Our Illusion About Others
The following is the 11th chapter in, “AWARENESS: A de Mellow Spirituality Conference in His Own Words” by Fr. Anthony de Mello, S.J. edited by J. Francis Stroud, S.J., Copyright © 1990 by the DeMello Stroud Spirituality Center.
“So if you stop to think, you would see that there’s nothing to be very proud of after all. What does this do to your relationship with people? What are you complaining about? A young man came to complain that his girlfriend had let him down, that she had played false. What are you complaining about? Did you expect any better? Expect the worst, you’re dealing with selfish people. You’re the idiot—you glorified her, didn’t you? You thought she was a princess, you thought people were nice. They’re not! They’re not nice. They’re as bad as you are—bad, you understand? They’re asleep like you. And what do you think they are going to seek? Their own self-interest, exactly like you. No difference.
“Can you imagine how liberating it is that you’ll never be disillusioned again, never be disappointed again? You’ll never feel let down again. Never feel rejected. Want to wake up? You want happiness? You want freedom? Here it is: Drop your false ideas. See through people. If you see through yourself, you will see through everyone. Then you will love them. Otherwise you spend the whole time grappling with your wrong notions of them, with your illusions that are constantly crashing against reality.
“It’s probably too startling for many of you to understand that everyone except the very rare awakened person can be expected to be selfish and to seek his or her own selfinterest [sic] whether in coarse or in refined ways. This leads you to see that there’s nothing to be disappointed about, nothing to be disillusioned about. If you had been in touch with reality all along, you would never have been disappointed. But you chose to paint people in glowing colors; you chose not to see through human beings because you chose not to see through yourself. So you’re paying the price now.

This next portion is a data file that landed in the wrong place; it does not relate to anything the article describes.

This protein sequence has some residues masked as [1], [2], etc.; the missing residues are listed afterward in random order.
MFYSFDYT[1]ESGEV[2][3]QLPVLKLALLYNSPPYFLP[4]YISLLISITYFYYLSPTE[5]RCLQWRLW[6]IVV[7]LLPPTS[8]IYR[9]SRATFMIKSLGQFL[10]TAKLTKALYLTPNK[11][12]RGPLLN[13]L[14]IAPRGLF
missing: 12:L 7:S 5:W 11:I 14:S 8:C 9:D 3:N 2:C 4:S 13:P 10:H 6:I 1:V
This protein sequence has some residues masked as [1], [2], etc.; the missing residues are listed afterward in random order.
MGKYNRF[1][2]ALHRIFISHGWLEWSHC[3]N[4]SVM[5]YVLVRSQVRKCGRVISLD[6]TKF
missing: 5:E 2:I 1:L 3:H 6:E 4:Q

“Before we discuss this, let me tell you a story. Somebody once asked, ‘What is enlightenment like? What is awakening like?’ It’s like the tramp in London who was settling in for the night. He’d hardly been able to get a crust of bread to eat. Then he reaches this embankment on the river Thames. There was a slight drizzle, so he huddled in his old tattered cloak. He was about to go to sleep when suddenly a chauffeur-driven Rolls-Royce pulls up. Out of the car steps a beautiful young lady who says to him, ‘My poor man, are you planning on spending the night here on this embankment?’ And the tramp says, ‘Yes.’ She says, ‘I won’t have it. You’re coming to my house and you’re going to spend a comfortable night and you’re going to get a good dinner.’ She insists on his getting into the car. Well, they ride out of London and get to a place where she has a sprawling mansion with large grounds. They are ushered in by the butler, to whom she says, ‘James, please make sure he’s put in the servants’ quarters and treated well.’ Which is what James does. The young lady had undressed and was about to go to bed when she suddenly remembers her guest for the night. So she slips something on and pads along the corridor to the servants’ quarters. She sees a little chink of light from the room where the tramp was put up. She taps lightly at the door, opens it, and finds the man awake. She says, ‘What’s the trouble, my good man, didn’t you get a good meal?’ He said, ‘Never had a better meal in my life, lady.’ ‘Are you warm enough?’ He says, ‘Yes, lovely warm bed.’ Then she says, ‘Maybe you need a little company. Why don’t you move over a, bit.’ And she comes closer to him and he moves over and falls right into the Thames.